The District of Columbia school district is facing a shortfall of approximately $22 million for its next fiscal year, but Chancellor Michelle A. Rhee says she is going to preserve teacher jobs and classroom supplies, according to The Washington Post.
Rhee plans to focus cuts on other areas, such as after-school programs, security, and the central office.
Her pledge is sure to be welcome news to the teacher force in the nation’s capital, which is still reeling from a fall cut of more than 200 teachers and nearly 400 staffers overall from the district’s payroll. The resulting fallout of the layoffs even led high school students to take to the streets in protest.
Rhee is not alone in her budget woes. The smart budget folks we often talk to here at Education Week tell us that state and local economies often trail any improvement in the national economy by about two years, so the budget situation many local school districts are facing this new year looks even more bleak. According to a National Conference of State Legislatures report cited by my colleague Erik Robelen in this story, most states are expecting big budget shortfalls in the next two fiscal years.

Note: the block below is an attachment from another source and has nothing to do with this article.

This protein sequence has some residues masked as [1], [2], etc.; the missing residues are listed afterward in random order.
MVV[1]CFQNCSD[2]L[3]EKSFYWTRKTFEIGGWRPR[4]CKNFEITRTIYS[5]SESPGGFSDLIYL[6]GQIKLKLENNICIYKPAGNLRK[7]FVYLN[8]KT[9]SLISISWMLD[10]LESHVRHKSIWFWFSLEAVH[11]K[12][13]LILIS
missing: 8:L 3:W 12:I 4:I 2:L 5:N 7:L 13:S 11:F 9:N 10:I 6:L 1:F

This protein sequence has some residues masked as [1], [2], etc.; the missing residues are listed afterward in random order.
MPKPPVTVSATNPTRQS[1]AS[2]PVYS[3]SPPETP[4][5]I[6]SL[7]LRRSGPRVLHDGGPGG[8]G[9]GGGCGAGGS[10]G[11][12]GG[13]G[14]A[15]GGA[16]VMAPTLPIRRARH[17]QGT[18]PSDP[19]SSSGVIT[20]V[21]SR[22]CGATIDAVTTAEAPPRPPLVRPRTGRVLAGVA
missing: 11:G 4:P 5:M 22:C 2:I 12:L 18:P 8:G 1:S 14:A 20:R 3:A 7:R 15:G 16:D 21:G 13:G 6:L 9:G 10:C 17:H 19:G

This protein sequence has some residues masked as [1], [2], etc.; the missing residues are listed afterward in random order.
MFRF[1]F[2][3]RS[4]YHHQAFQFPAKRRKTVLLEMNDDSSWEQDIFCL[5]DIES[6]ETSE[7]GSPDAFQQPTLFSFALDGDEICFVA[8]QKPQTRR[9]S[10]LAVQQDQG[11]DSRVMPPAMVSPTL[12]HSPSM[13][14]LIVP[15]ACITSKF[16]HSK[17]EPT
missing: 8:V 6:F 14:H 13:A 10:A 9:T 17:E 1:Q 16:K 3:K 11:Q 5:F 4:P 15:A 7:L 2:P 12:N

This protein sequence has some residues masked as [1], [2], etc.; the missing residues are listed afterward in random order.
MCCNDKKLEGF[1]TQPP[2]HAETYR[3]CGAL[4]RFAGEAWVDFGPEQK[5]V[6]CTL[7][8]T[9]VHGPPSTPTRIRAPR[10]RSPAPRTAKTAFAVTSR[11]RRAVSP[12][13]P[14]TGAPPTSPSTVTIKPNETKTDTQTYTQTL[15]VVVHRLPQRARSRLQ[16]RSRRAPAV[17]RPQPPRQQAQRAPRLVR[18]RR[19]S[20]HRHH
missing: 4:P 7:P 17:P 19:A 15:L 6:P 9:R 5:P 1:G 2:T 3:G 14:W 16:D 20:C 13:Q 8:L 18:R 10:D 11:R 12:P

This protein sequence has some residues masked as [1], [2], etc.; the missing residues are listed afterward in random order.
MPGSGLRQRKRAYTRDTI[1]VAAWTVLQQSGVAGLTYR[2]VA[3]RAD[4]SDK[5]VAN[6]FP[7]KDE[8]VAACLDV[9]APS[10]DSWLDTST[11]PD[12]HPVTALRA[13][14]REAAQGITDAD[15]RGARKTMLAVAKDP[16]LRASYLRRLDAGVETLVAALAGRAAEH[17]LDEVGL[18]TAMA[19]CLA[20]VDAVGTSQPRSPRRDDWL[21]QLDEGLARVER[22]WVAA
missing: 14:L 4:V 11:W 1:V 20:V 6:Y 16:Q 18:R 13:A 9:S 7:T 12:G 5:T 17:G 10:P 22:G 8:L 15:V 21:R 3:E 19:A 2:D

In Maryland, the lack of money has led to an ongoing fight among the state’s two largest counties and their respective school districts over whether counties should have to keep abiding by the state’s maintenance-of-effort law, which requires the governments to keep funding the school district’s at at least the same level as the previous year.
Nancy S. Grasmick, the state’s education superintendent, has routinely sided with the school districts, and the requirements for federal stimulus funding also make it difficult for governments looking for a relief valve.
Despite the ongoing budget pressures many of you face, I know there’s much more going on out there in the nation’s school districts that isn’t keeping you awake at night, and I want to hear from you. Let me know what is new and news with you. You can always comment here on the blog, or send me an e-mail. Happy New Year!
A version of this news article first appeared in the District Dossier blog.